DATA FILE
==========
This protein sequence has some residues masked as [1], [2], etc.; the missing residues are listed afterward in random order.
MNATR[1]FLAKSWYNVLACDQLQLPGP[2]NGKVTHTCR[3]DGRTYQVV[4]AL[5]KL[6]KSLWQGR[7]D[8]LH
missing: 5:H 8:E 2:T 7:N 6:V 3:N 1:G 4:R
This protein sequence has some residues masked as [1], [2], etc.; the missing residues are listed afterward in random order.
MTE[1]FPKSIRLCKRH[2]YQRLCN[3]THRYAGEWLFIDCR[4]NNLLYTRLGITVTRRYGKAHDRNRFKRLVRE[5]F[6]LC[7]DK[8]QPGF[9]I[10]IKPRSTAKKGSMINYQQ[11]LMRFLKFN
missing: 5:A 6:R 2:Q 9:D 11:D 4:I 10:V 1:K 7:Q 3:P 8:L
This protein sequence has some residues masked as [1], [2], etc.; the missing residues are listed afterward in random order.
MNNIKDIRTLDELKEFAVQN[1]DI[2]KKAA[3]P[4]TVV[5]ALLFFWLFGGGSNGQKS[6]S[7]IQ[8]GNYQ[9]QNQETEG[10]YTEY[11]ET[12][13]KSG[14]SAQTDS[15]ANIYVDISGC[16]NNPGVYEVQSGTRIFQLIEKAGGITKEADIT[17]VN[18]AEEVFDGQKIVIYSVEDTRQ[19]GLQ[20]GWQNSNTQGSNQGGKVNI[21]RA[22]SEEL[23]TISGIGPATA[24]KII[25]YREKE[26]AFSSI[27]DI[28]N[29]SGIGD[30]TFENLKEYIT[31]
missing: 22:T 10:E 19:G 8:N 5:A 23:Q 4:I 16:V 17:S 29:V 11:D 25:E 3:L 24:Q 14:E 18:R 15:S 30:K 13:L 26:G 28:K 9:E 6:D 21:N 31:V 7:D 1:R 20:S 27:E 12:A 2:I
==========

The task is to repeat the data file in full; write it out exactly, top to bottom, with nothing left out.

This protein sequence has some residues masked as [1], [2], etc.; the missing residues are listed afterward in random order.
MNATR[1]FLAKSWYNVLACDQLQLPGP[2]NGKVTHTCR[3]DGRTYQVV[4]AL[5]KL[6]KSLWQGR[7]D[8]LH
missing: 5:H 8:E 2:T 7:N 6:V 3:N 1:G 4:R
This protein sequence has some residues masked as [1], [2], etc.; the missing residues are listed afterward in random order.
MTE[1]FPKSIRLCKRH[2]YQRLCN[3]THRYAGEWLFIDCR[4]NNLLYTRLGITVTRRYGKAHDRNRFKRLVRE[5]F[6]LC[7]DK[8]QPGF[9]I[10]IKPRSTAKKGSMINYQQ[11]LMRFLKFN
missing: 5:A 6:R 2:Q 9:D 11:D 4:I 10:V 1:K 7:Q 3:P 8:L
This protein sequence has some residues masked as [1], [2], etc.; the missing residues are listed afterward in random order.
MNNIKDIRTLDELKEFAVQN[1]DI[2]KKAA[3]P[4]TVV[5]ALLFFWLFGGGSNGQKS[6]S[7]IQ[8]GNYQ[9]QNQETEG[10]YTEY[11]ET[12][13]KSG[14]SAQTDS[15]ANIYVDISGC[16]NNPGVYEVQSGTRIFQLIEKAGGITKEADIT[17]VN[18]AEEVFDGQKIVIYSVEDTRQ[19]GLQ[20]GWQNSNTQGSNQGGKVNI[21]RA[22]SEEL[23]TISGIGPATA[24]KII[25]YREKE[26]AFSSI[27]DI[28]N[29]SGIGD[30]TFENLKEYIT[31]
missing: 22:T 10:E 19:G 8:N 5:A 23:Q 4:I 16:V 17:S 29:V 11:D 25:E 3:L 24:Q 14:E 18:R 15:S 30:K 13:L 26:G 28:K 9:E 6:D 21:N 31:V 7:D 1:R 20:S 27:E 12:A 2:I